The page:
Every Who down in Who-ville...
Merry Mithras! Or, to be PC, Happy Holidays!
I read 2 e-books in the past week from the turn of the century- the 20th century. One written in 1918 was titled, Pagan and Christian Creeds: their origin and meaning by Edward Carpenter. Carpenter assumed that those who crafted the story of Jesus merely re-wrote the story of other sun gods popular at the time like Adonis, Attis, Dionysus, Osirus or the Roman god Mithra. He wrote,
It is clear anyhow, that all these elements of the pagan religions—pouring down into the vast reservoir, or rather whirlpool, of the Roman Empire, and mixing among all these numerous brotherhoods, societies, collegia, mystery-clubs, and groups which were at that time looking out intently for some new revelation or inspiration—did more or less automatically act and react upon each other, and by the general conditions prevailing were modified, till they ultimately combined and took united shape in the movement which we call Christianity, but which only—as I have said—narrowly escaped being called Mithraism—so nearly related and closely allied were these cults with each other.
Most of the readers of this blog are familiar with Mithra; for a refresher, refer to this article. According to Carpenter, it was a close race between the two religions as to which one would win out. In fact, the first ‘fathers’ of the Christian church scrambled to denounce Mithra, charging that Satan invented Mithra to confuse Christians! The idiocy is amazing, but then, after all, we are discussing religion.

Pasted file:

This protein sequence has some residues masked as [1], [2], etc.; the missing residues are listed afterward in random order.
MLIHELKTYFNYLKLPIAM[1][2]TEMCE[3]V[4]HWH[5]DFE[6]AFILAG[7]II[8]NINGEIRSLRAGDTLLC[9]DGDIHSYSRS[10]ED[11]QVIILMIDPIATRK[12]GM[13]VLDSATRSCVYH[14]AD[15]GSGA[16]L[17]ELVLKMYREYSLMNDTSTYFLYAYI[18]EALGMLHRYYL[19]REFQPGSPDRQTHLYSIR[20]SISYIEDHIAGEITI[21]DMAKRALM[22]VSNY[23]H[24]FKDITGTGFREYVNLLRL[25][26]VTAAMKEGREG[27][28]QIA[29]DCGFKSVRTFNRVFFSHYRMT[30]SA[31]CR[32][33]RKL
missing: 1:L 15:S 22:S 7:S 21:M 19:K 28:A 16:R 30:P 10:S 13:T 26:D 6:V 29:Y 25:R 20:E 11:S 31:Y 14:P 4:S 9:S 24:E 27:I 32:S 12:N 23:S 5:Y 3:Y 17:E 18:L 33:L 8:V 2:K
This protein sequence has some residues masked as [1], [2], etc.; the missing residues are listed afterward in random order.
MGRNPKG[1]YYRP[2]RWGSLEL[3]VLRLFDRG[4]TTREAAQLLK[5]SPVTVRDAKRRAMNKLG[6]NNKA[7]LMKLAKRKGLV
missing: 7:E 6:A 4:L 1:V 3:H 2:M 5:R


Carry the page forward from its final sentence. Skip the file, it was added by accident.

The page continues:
Sun gods. Or, the son of god/God. Winter solstice and all that stuff. Virgin [Virgo] mother, because of course, no mere woman could create or be worthy of producing the son of god. Twelve signs of the zodiac, 12 apostles. Death, resurrection…
Carpenter goes further, however, when he asks, What’s in a name?
At this point it will naturally be asked: “And where in this scheme of the Genesis of Christianity is the chief figure and accredited leader of the movement—namely Jesus Christ himself—for to all appearance in the account here given of the matter he is practically non-existent or a negligible quantity?” And the question is a very pertinent one, and very difficult to answer. “Where is the founder of the Religion?”—or to put it in another form: “Is it necessary to suppose a human and visible Founder at all?”
Does it matter whether one uses the word Mithra or Jesus? After all, there is no first-hand evidence of either god’s existence, only myth.
Away in a manger, no crib for a bed,
the little Lord [insert name] laid down his sweet head.
The stars in the sky looked down where he lay,
the little Lord [insert name], asleep on the hay.